Some say that fuel tanks are out, battery packs are in, and hybrids are just a stepping stone. But there’s a growing train of thought that says that synthetic fuels are also an essential part of our carbon-neutral future.

Hydrogen has long been touted as the ultimate clean energy source. After all, it’s the most common element in the universe and the basis for almost all of our chemical fuels. In contrast to conventional fuels, synthetic fuels – or eFuels – don’t release additional CO2 when burned, instead using CO2 captured from the atmosphere to generate them. When you also consider that they are suitable for road vehicles, planes and ships, and can be admixed with fossil-derived fuels, their appeal becomes obvious.

Understanding the potential of this new source, Siemens Energy is developing Power-to-X methods for converting electrical energy into liquid or gaseous chemical energy. Using electrolysis and “further synthesis processes”, water is split into its component parts, allowing the hydrogen to be easily stored then used or processed.

To further the eFuel cause, Siemens Energy has joined Bosch, ExxonMobil, Iveco, Mahle, and Mazda in the eFuel Alliance, which describes itself as “an interest group committed to promoting the political and social acceptance of eFuels”. Bosch provides a compelling statistic: By using greenhouse gas as a raw material in the production of synthetic fuels, 2.8 gigatons of CO2 could be saved by 2050.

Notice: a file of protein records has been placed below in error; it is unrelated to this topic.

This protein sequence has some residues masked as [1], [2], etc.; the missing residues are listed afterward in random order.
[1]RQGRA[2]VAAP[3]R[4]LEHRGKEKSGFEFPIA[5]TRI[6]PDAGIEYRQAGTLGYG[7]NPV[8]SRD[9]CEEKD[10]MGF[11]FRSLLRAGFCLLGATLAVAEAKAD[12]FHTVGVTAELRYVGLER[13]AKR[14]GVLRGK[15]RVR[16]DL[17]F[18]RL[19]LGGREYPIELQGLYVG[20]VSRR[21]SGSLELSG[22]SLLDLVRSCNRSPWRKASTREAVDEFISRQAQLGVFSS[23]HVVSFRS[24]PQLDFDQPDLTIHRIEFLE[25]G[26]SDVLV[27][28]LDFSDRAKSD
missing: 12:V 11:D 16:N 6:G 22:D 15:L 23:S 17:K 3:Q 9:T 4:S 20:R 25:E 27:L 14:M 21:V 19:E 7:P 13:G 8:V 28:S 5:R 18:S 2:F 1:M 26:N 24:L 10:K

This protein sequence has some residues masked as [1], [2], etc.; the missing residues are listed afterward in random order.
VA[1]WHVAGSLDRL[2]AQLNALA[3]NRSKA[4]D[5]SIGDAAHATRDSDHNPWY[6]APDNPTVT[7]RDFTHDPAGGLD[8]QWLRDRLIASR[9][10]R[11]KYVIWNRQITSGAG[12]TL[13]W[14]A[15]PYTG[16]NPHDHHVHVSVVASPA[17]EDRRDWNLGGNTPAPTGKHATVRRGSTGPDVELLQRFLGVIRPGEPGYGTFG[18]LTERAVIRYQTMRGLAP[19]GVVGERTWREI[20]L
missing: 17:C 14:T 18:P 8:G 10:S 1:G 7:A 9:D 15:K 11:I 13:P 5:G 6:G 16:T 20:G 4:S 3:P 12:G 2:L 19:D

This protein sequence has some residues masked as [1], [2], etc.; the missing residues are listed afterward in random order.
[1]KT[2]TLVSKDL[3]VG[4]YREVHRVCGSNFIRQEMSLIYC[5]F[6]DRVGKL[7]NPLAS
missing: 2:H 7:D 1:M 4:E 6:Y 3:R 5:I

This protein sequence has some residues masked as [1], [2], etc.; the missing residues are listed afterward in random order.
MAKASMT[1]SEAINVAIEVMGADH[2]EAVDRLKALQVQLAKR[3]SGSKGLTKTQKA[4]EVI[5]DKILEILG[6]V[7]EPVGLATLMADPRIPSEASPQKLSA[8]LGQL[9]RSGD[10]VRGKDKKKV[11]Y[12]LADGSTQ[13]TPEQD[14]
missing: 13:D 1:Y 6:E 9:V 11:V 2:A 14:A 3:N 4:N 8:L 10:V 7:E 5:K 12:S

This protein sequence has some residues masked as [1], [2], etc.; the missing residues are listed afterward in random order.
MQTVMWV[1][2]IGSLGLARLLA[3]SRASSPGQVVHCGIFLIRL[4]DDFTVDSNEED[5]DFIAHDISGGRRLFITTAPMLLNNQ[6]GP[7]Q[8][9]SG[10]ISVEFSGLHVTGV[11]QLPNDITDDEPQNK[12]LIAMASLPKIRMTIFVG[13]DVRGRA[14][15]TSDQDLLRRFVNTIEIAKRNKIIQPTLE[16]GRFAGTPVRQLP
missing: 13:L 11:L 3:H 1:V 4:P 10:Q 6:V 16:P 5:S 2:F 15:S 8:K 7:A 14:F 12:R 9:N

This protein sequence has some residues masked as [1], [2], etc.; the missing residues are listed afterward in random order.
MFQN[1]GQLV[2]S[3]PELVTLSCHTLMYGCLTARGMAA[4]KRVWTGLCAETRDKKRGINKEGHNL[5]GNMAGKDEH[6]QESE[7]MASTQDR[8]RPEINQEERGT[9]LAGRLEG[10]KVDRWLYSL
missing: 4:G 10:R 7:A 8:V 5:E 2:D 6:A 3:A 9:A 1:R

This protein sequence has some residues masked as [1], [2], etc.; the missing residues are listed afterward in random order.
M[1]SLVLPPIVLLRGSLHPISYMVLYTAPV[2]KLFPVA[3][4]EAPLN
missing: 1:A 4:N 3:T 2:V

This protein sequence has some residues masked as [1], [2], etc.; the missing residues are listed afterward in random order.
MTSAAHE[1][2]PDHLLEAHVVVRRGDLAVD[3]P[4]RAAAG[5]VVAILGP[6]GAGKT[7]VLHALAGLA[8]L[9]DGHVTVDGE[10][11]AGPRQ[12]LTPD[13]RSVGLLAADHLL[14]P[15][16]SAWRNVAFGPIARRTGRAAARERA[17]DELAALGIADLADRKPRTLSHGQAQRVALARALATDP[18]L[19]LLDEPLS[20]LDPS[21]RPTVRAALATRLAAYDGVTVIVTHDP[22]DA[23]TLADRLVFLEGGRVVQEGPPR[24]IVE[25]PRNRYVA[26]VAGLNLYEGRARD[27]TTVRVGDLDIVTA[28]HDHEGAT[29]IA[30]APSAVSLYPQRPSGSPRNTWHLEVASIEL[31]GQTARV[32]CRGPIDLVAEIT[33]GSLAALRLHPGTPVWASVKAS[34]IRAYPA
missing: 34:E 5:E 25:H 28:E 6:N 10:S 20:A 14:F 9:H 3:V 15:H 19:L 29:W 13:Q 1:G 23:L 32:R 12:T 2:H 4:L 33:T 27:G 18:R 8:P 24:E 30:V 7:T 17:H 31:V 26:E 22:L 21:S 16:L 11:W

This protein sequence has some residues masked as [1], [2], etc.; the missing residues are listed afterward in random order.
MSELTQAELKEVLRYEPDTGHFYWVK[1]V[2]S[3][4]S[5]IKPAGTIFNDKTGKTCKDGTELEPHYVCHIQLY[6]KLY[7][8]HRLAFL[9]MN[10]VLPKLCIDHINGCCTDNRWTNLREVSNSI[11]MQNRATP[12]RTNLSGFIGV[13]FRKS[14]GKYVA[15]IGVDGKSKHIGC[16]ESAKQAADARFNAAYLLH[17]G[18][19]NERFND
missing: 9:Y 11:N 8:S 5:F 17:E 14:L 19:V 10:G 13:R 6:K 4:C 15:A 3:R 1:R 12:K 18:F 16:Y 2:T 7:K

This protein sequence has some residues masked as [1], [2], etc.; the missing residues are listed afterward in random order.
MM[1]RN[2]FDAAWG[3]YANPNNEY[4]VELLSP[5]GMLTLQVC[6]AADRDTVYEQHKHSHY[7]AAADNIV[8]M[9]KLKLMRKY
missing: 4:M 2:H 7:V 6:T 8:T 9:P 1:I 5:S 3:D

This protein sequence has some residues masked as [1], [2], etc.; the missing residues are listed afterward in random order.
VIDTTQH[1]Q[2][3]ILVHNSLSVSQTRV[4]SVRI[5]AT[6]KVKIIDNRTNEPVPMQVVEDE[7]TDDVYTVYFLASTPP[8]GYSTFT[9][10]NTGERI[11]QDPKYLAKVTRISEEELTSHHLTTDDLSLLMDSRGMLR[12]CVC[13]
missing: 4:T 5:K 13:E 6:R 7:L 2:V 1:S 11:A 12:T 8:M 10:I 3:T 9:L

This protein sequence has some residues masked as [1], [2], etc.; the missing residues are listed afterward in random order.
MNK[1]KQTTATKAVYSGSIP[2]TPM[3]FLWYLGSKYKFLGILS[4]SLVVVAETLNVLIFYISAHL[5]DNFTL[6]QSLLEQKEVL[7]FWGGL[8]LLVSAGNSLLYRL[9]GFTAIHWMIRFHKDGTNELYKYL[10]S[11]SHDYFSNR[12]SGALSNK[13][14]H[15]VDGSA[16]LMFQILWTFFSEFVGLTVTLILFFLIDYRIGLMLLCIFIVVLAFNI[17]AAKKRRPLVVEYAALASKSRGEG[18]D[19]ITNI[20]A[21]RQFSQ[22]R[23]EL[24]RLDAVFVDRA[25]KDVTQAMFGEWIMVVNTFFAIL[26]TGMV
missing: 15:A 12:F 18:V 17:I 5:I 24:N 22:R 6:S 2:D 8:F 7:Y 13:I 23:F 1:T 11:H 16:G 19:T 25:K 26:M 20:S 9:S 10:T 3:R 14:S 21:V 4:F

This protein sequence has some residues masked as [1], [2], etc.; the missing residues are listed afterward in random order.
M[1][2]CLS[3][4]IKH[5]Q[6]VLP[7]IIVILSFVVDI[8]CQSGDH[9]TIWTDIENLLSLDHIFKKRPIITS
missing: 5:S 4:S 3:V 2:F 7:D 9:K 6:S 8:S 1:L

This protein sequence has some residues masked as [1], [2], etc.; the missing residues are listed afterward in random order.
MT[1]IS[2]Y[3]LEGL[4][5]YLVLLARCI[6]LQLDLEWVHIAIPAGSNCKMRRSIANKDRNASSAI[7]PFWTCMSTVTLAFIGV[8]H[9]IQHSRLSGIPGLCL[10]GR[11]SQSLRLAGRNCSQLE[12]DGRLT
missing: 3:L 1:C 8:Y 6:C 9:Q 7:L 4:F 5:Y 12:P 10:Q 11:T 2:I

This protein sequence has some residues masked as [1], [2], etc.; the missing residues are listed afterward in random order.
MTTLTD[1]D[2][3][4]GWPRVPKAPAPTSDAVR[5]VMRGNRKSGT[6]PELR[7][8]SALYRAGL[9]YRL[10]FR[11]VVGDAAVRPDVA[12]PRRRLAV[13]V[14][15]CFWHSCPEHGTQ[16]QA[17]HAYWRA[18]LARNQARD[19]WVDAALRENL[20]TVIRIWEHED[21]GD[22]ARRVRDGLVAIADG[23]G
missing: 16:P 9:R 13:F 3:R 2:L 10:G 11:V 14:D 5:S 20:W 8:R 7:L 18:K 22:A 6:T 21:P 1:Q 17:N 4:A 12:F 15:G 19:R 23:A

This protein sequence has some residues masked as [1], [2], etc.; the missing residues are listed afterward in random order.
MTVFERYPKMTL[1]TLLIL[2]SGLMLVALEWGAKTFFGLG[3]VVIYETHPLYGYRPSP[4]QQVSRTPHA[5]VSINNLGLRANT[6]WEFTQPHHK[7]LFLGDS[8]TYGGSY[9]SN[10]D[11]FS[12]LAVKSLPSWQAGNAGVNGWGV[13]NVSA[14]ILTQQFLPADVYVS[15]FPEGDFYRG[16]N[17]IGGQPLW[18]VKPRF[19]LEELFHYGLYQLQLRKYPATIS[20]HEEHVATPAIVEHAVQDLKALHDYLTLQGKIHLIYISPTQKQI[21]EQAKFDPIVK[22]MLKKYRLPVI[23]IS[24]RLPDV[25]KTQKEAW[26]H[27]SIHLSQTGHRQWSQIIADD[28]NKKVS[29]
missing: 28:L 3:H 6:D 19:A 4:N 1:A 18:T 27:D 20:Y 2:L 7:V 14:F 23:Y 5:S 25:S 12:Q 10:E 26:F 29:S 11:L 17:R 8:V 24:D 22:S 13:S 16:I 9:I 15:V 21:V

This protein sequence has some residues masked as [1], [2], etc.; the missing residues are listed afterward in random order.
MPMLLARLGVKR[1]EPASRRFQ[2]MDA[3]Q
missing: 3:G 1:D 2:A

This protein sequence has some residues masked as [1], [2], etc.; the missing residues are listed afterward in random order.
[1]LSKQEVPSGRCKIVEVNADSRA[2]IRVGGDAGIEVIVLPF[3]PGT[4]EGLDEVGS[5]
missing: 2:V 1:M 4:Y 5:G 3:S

“Climate change is the most significant challenge of our time,” says Ansgar Christ, a synthetic fuels expert at Bosch. “One important technical solution is eFuels, produced from regenerative energy. These fuels not only give new vehicles a net zero carbon footprint, but also existing vehicles – around 1.4 billion worldwide.”

The synthetic revolution

In February last year, Mazda became the first vehicle manufacturer to join the eFuel Alliance. “We must reduce emissions and, to do this, we must not ignore any of the available routes at our disposal,” says Wojciech Halarewicz, Vice-President of Communications and Public Affairs at Mazda Motor Europe. “With the necessary investment, CO2-neutral eFuels and hydrogen will make a credible and real contribution to emissions reduction – not only for newly registered cars but for the current fleet.

“As the EU will review its regulation on CO2 standards for cars and vans later this year, this is the chance to ensure the new legislation enables both electric vehicles and vehicles running on CO2-neutral fuels to contribute to car manufacturers’ emissions reduction efforts.”

This is an edited extract from IMI’s new MotorPro magazine, received free as part of IMI membership.

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